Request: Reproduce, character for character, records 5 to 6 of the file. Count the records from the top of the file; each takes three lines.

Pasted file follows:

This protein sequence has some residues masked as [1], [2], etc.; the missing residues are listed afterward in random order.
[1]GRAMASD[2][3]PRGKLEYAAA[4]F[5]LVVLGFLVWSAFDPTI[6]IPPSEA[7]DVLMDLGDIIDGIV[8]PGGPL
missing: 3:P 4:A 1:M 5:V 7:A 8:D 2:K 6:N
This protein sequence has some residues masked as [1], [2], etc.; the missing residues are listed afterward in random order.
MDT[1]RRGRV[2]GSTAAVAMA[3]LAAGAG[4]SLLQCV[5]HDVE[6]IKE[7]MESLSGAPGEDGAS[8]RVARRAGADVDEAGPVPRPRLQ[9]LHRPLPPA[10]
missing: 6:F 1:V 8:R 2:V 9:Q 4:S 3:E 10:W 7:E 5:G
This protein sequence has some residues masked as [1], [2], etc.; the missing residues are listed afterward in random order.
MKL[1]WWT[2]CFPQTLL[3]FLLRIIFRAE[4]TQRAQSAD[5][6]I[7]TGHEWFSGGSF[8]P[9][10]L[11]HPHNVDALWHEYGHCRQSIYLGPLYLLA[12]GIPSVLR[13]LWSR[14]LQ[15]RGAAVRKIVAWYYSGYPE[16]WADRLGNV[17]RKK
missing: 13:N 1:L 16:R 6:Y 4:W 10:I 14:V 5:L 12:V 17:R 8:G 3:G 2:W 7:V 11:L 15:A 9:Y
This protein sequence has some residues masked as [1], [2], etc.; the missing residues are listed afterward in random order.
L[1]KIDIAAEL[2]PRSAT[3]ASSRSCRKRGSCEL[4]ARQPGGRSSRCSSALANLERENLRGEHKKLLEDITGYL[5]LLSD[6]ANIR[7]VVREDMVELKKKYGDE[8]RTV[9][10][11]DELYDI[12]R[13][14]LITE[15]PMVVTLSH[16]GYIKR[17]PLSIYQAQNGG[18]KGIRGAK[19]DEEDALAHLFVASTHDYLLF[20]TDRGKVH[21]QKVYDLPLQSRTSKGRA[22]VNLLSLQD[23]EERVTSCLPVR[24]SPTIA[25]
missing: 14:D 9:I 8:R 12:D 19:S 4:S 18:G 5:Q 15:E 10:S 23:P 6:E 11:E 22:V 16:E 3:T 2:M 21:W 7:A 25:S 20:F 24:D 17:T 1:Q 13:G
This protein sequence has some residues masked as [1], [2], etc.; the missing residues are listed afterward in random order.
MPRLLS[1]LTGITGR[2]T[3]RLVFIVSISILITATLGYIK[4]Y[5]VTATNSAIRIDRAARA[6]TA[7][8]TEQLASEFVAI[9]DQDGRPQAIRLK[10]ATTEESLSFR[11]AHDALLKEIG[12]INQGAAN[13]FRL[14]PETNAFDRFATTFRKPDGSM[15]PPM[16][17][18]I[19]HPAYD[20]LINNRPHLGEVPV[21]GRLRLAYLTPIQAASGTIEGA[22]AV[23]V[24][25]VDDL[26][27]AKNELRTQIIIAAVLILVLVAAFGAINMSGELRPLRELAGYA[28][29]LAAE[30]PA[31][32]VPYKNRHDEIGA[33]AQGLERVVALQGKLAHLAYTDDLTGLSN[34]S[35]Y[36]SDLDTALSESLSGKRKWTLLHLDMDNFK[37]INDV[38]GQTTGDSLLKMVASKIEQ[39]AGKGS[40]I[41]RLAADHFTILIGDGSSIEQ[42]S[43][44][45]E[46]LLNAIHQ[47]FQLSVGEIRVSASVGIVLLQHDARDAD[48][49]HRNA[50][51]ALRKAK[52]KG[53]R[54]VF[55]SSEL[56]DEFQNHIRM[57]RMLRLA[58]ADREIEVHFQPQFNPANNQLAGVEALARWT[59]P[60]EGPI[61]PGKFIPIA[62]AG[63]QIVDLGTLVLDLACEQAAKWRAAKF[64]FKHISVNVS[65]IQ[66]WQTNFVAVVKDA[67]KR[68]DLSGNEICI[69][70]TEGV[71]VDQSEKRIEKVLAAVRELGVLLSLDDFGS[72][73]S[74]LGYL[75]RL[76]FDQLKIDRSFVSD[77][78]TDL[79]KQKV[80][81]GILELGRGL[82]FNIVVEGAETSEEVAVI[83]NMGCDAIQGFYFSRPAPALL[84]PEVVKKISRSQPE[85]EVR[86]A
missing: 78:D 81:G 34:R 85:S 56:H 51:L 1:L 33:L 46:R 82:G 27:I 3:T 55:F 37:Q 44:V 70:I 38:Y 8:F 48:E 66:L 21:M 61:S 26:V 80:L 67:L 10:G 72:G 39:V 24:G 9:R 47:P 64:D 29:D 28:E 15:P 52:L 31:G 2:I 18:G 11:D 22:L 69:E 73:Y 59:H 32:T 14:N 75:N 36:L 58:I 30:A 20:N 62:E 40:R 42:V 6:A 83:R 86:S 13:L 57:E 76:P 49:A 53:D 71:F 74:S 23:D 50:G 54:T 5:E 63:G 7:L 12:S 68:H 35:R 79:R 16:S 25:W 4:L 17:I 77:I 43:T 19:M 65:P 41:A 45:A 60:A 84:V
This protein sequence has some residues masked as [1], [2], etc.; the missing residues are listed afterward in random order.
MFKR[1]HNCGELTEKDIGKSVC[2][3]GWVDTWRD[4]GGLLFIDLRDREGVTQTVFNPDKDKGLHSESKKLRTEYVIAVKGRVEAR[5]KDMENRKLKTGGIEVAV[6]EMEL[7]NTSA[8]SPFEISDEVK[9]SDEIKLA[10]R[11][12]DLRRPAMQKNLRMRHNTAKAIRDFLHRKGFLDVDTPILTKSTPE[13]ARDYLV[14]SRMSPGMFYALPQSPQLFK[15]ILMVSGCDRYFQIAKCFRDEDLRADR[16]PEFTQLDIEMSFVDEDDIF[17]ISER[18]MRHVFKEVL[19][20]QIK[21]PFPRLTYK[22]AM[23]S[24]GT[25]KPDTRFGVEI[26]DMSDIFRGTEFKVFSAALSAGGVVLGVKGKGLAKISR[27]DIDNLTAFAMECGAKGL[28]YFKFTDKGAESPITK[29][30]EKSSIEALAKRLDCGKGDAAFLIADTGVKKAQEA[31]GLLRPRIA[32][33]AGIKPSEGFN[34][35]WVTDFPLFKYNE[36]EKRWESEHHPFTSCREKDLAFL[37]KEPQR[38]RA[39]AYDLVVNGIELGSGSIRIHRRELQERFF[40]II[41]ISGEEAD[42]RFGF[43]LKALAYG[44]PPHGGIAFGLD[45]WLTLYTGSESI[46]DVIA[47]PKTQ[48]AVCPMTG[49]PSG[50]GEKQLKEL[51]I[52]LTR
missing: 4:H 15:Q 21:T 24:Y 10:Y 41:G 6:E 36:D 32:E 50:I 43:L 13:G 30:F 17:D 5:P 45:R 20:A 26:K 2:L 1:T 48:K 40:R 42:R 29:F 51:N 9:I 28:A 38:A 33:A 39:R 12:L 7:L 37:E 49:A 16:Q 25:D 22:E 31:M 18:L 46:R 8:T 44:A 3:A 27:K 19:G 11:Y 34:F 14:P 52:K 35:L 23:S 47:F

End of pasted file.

This protein sequence has some residues masked as [1], [2], etc.; the missing residues are listed afterward in random order.
MPRLLS[1]LTGITGR[2]T[3]RLVFIVSISILITATLGYIK[4]Y[5]VTATNSAIRIDRAARA[6]TA[7][8]TEQLASEFVAI[9]DQDGRPQAIRLK[10]ATTEESLSFR[11]AHDALLKEIG[12]INQGAAN[13]FRL[14]PETNAFDRFATTFRKPDGSM[15]PPM[16][17][18]I[19]HPAYD[20]LINNRPHLGEVPV[21]GRLRLAYLTPIQAASGTIEGA[22]AV[23]V[24][25]VDDL[26][27]AKNELRTQIIIAAVLILVLVAAFGAINMSGELRPLRELAGYA[28][29]LAAE[30]PA[31][32]VPYKNRHDEIGA[33]AQGLERVVALQGKLAHLAYTDDLTGLSN[34]S[35]Y[36]SDLDTALSESLSGKRKWTLLHLDMDNFK[37]INDV[38]GQTTGDSLLKMVASKIEQ[39]AGKGS[40]I[41]RLAADHFTILIGDGSSIEQ[42]S[43][44][45]E[46]LLNAIHQ[47]FQLSVGEIRVSASVGIVLLQHDARDAD[48][49]HRNA[50][51]ALRKAK[52]KG[53]R[54]VF[55]SSEL[56]DEFQNHIRM[57]RMLRLA[58]ADREIEVHFQPQFNPANNQLAGVEALARWT[59]P[60]EGPI[61]PGKFIPIA[62]AG[63]QIVDLGTLVLDLACEQAAKWRAAKF[64]FKHISVNVS[65]IQ[66]WQTNFVAVVKDA[67]KR[68]DLSGNEICI[69][70]TEGV[71]VDQSEKRIEKVLAAVRELGVLLSLDDFGS[72][73]S[74]LGYL[75]RL[76]FDQLKIDRSFVSD[77][78]TDL[79]KQKV[80][81]GILELGRGL[82]FNIVVEGAETSEEVAVI[83]NMGCDAIQGFYFSRPAPALL[84]PEVVKKISRSQPE[85]EVR[86]A
missing: 78:D 81:G 34:R 85:S 56:H 51:L 1:L 33:L 46:R 82:G 27:I 3:T 55:F 37:Q 44:V 70:I 38:Y 8:F 48:E 66:L 21:M 61:S 26:V 80:L 67:L 10:G 72:G 39:V 24:G 9:R 47:P 64:D 29:D 28:E 15:P 52:L 31:G 2:I 18:G 11:D 22:L 69:E 73:Y 59:H 32:T 14:N 75:N 36:L 58:I 30:A 20:N 62:E 40:R 42:V 6:A 83:R 86:S 13:L 57:E 76:P 49:A 53:D 71:F 74:S 23:D 50:G 54:T 5:E 63:G 7:L 12:S 68:H 35:R 79:R 16:S 25:W 4:L 17:I 77:I 43:T 19:M 65:P 41:A 45:A 60:A 84:V
This protein sequence has some residues masked as [1], [2], etc.; the missing residues are listed afterward in random order.
MFKR[1]HNCGELTEKDIGKSVC[2][3]GWVDTWRD[4]GGLLFIDLRDREGVTQTVFNPDKDKGLHSESKKLRTEYVIAVKGRVEAR[5]KDMENRKLKTGGIEVAV[6]EMEL[7]NTSA[8]SPFEISDEVK[9]SDEIKLA[10]R[11][12]DLRRPAMQKNLRMRHNTAKAIRDFLHRKGFLDVDTPILTKSTPE[13]ARDYLV[14]SRMSPGMFYALPQSPQLFK[15]ILMVSGCDRYFQIAKCFRDEDLRADR[16]PEFTQLDIEMSFVDEDDIF[17]ISER[18]MRHVFKEVL[19][20]QIK[21]PFPRLTYK[22]AM[23]S[24]GT[25]KPDTRFGVEI[26]DMSDIFRGTEFKVFSAALSAGGVVLGVKGKGLAKISR[27]DIDNLTAFAMECGAKGL[28]YFKFTDKGAESPITK[29][30]EKSSIEALAKRLDCGKGDAAFLIADTGVKKAQEA[31]GLLRPRIA[32][33]AGIKPSEGFN[34][35]WVTDFPLFKYNE[36]EKRWESEHHPFTSCREKDLAFL[37]KEPQR[38]RA[39]AYDLVVNGIELGSGSIRIHRRELQERFF[40]II[41]ISGEEAD[42]RFGF[43]LKALAYG[44]PPHGGIAFGLD[45]WLTLYTGSESI[46]DVIA[47]PKTQ[48]AVCPMTG[49]PSG[50]GEKQLKEL[51]I[52]LTR
missing: 4:H 15:Q 21:T 24:Y 10:Y 41:G 6:E 36:D 32:E 50:I 43:L 13:G 30:F 17:D 5:P 45:R 20:A 26:K 2:L 1:T 48:K 40:R 42:R 29:F 51:N 9:I 28:A 38:A 33:A 39:R 12:L 7:L 37:E 49:A 16:Q 25:D 22:E 31:M 18:L 46:R 8:T 44:A 3:A 27:K 19:G 11:Y 34:F 14:P 52:K 35:L 23:S 47:F